The opiate epidemic in Ohio has affected not only addicts, but also their families and loved ones. Communities, too, suffer from this devastating affliction. Though it may be an uphill battle, combatting drug addiction and overdose is wholly necessary and requires coordinated commitment from many spheres. The Ohio House has remained dedicated to fighting for lives and the future of our state.
In the final budget bill signed by the governor, the state legislature allocated $180 million in new money to address the opiate crisis through a multifaceted approach. The four areas of focus that make up the HOPES (Heroin, Opioids, Prevention, Education and Safety) Agenda include prevention, treatment, mental health, and workforce development.
To prevent the spread of the opiate epidemic, we invested in technology to develop a mobile app that helps individuals find the right resources in time of need. Treatment for current addicts and care for their loved ones are undoubtedly important, and in that vein, we allocated $32 million to treatment and detox programs and $30 million to Child Protective Services and to kinship care. Millions were invested to county ADAMHS boards, and funding for drug court programs was bolstered by $6 million.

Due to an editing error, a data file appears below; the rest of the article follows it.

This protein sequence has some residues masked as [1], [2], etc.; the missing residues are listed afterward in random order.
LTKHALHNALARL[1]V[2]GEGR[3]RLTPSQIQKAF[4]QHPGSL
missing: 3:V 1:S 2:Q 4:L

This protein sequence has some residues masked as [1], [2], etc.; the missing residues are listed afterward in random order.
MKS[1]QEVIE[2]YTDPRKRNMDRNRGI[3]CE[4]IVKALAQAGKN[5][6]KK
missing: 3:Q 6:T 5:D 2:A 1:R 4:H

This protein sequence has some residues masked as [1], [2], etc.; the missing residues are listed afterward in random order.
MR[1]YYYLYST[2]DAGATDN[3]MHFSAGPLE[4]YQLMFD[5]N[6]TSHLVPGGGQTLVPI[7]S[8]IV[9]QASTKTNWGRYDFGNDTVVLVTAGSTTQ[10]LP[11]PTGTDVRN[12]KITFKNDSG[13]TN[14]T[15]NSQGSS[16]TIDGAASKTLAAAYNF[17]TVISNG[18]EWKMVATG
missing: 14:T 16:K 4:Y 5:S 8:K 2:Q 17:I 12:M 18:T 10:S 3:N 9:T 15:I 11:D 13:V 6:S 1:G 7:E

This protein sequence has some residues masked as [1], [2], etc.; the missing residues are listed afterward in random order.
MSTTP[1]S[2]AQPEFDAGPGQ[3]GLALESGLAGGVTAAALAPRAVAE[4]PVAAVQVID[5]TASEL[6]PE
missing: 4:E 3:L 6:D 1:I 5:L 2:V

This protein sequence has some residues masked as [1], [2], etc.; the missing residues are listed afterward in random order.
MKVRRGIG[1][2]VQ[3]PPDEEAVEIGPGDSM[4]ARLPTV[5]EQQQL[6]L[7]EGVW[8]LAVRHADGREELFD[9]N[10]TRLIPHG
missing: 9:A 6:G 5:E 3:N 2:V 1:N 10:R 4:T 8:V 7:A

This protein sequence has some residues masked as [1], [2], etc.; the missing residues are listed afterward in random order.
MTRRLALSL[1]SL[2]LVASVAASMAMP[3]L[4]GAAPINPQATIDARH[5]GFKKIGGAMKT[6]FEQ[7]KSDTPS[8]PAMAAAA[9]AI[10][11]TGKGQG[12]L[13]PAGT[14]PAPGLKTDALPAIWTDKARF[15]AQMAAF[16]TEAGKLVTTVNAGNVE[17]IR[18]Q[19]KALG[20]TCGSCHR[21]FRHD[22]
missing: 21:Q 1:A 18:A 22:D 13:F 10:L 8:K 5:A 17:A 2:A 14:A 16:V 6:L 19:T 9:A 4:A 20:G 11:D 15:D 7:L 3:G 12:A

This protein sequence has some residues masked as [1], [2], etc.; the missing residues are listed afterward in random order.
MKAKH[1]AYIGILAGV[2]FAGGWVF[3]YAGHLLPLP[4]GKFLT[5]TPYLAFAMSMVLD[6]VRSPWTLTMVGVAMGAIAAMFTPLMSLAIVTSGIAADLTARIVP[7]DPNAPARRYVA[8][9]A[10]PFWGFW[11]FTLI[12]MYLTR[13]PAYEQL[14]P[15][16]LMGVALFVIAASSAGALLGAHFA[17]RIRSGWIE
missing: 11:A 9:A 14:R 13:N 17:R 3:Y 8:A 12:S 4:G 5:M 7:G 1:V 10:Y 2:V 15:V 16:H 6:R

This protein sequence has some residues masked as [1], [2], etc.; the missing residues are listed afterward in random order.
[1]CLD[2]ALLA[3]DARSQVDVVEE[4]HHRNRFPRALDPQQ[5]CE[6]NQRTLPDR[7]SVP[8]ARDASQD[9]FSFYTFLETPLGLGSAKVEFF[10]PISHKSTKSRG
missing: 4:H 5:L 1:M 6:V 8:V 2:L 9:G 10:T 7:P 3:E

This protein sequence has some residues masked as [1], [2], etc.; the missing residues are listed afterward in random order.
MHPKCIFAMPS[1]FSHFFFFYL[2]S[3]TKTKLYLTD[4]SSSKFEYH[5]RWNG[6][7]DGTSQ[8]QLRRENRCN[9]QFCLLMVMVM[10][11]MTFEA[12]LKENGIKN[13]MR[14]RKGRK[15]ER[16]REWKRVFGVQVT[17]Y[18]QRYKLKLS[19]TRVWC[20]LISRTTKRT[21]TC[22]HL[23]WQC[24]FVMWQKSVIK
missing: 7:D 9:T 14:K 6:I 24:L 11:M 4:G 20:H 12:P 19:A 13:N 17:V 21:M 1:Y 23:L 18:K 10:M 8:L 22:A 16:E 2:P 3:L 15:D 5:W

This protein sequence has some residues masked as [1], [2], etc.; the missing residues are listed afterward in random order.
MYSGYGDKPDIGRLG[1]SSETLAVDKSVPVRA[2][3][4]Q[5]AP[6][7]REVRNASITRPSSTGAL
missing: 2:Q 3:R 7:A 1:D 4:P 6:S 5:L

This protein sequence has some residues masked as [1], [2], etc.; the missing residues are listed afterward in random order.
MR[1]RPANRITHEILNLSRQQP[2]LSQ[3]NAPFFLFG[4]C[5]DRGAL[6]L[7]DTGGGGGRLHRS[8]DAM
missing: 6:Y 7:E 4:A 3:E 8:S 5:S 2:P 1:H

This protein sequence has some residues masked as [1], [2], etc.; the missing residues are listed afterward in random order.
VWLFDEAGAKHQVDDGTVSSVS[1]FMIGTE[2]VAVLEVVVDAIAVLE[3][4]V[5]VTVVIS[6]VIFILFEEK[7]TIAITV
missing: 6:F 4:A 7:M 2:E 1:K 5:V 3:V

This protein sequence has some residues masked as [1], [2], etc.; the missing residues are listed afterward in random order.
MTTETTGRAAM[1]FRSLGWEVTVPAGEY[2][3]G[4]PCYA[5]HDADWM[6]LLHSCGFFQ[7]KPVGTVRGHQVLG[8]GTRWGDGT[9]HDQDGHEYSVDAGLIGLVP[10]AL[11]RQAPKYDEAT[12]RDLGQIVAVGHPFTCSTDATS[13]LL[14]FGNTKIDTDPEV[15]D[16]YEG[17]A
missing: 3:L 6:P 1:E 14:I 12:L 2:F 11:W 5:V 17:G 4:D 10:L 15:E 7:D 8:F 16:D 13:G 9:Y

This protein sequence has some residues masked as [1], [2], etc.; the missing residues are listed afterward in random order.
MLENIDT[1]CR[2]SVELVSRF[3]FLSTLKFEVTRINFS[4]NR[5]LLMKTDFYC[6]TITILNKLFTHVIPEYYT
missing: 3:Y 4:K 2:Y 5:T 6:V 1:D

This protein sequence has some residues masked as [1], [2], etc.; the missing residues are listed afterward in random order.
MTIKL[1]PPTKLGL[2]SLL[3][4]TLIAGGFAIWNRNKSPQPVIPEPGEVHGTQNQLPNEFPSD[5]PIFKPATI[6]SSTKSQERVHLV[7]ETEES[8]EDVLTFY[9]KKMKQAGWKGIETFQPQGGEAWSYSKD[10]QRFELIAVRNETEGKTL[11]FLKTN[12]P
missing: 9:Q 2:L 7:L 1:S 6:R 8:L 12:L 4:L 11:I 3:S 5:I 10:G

Drug addiction has both physical and mental implications. Often, mental health lies at the root of addictive behavior. In light of this, we appropriated $3 million for stabilization centers and directed funding toward state supplements to disabled individuals, a drug court pilot program, and probation improvement and incentive grants. Regarding workforce development, we wanted to support recovering addicts as they learned to get back on their feet. We did this by investing in recruitment and short-term certificates.
Combatting the opiate epidemic requires many different groups coming together to fight for a common cause. I was proud to support the HOPES Agenda, and I look forward to what it will help accomplish. Ohio is in crisis; now is the time to take a stand, and continue to do so. I welcome you to contact my office if you have any questions or concerns about this agenda or the drug addiction epidemic at large.
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